I was there, I think, three months, and then Flaherty left, and I came back when he did…Flaherty had no idea of how to direct a story film. All his work had been with documentaries, where he’d tell the natives to go fishing or do something he didn’t already know, and then he’d photograph it. He’d never done any story direction and this was a story picture and he was completely lost in it. Van Dyke did the whole thing.’

Van Dyke was known as a tough, no-nonsense director, commonly referred to as ‘One Take Woody’ for his speed and proficiency on the set, and as with many of the key directors of the 1930s, his career stretched back to the silent days, with The Land of Long Shadows (1917), and in the early sound era, by the astonishing accomplishment of Trader Horn (1931), shot on location in Uganda, Kenya, Sudan, Tanzania, and the Democratic Republic of Congo in synchronized sound, using an enormous crew, and the talents of Clyde De Vinna as cinematographer.

[De Vinna, who was the principal cameraman on White Shadows on the South Seas, took advantage of the opportunity to shoot literally miles of 'second unit' footage of native dancers, ceremonies, and everyday life for later use as stock footage in other productions, and indeed, the Trader Horn materials shot by De Vinna informed the spectatorial vision of Africa for more than thirty years, endlessly recycled in numerous 'jungle' films, and in the 1950s, such television series as Ramar of the Jungle (1952-1954)].

For his next project, Crosby worked on F. W. Murnau’s and Robert Flaherty’s Tabu (1931), but again, the collaboration was uneasy at best. As Crosby put it, when they arrived on location in Bora Bora, Flaherty rapidly demonstrated that he had no idea how to create a fiction film. As Crosby told Mark Langer, ‘the trouble was this. The idea that it was to be a co-production, and to be co-directed.

But when they got down [to the location], there was the same old story, that Flaherty couldn’t direct and Murnau was an expert, so Murnau was directing. In fact, he said to me one day, “My, I wish Flaherty could direct.” He said, “I’m sick. I don’t feel like working for a few days, but we can’t stop, and I wish Flaherty could take over.” But he knew he couldn’t. And Flaherty was upset because Murnau took over the picture.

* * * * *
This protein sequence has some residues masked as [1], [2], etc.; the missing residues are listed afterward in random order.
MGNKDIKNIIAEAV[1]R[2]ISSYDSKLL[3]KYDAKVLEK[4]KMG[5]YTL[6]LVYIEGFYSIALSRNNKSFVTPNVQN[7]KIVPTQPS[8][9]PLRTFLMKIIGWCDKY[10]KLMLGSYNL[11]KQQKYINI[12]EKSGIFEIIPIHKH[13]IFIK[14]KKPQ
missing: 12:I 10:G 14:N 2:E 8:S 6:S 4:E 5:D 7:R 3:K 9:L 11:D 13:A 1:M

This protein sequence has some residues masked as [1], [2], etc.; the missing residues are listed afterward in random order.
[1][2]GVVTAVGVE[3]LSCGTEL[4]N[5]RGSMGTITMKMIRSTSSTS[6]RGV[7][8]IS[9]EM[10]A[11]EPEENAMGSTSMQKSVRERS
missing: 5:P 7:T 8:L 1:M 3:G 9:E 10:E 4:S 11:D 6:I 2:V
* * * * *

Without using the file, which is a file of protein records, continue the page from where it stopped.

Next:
Murnau was a great director, you know, and he was a very interesting workman, but personally had all kinds of problems. He was an arrogant person — and he and Flaherty hated each other. At least Flaherty hated him. Flaherty used to three times a day tell me how much he hated Murnau… At the end of the picture, Murnau had some titles made and asked me to shoot them.

One of the titles was “And at the camera — Crosby.” I said, “This is not the correct credit. The credit is Photographed by . . .” He said, “You won’t shoot it then?” And I said, “No. I won’t shoot it.” So we were hardly speaking after that. Then, of course, when Paramount made the titles, they gave me the correct credits.’

Floyd Crosby on the set of Tabu, behind the camera.

Despite all of this friction, the finished film is an evocative, deeply romantic and ineffably tragic work, which not only won Crosby the Academy Award for Best Cinematography, but also was selected by the National Board of Review as one of the Top Ten Films of 1931, and, in 1994, chosen by the National Film Preservation Board for the National Film Registry as being ‘culturally, historically [and] aesthetically significant.’

In Crosby’s laconic reckoning of Tabu’s success, he told Langer that ‘…it came out well enough to get the Academy Award. It was a little uneven, I must admit. And you know, this was before the days of exposure meters, and one day Flaherty was developing some film and we were talking outside and we forgot about it. The film was ten minutes in a three and a half minute developer. So we had to shoot that over again, you know.’

And for Flaherty, Crosby maintained a certain measure of respect, as opposed to his feelings on working with Murnau. As he told Langer, ‘I learned things. They weren’t things that I was particularly able to use, but the good thing about [Flaherty] was that he would make a good documentary without trying to louse it up by bringing in a lot of other things to make excitement, that had no business in the picture.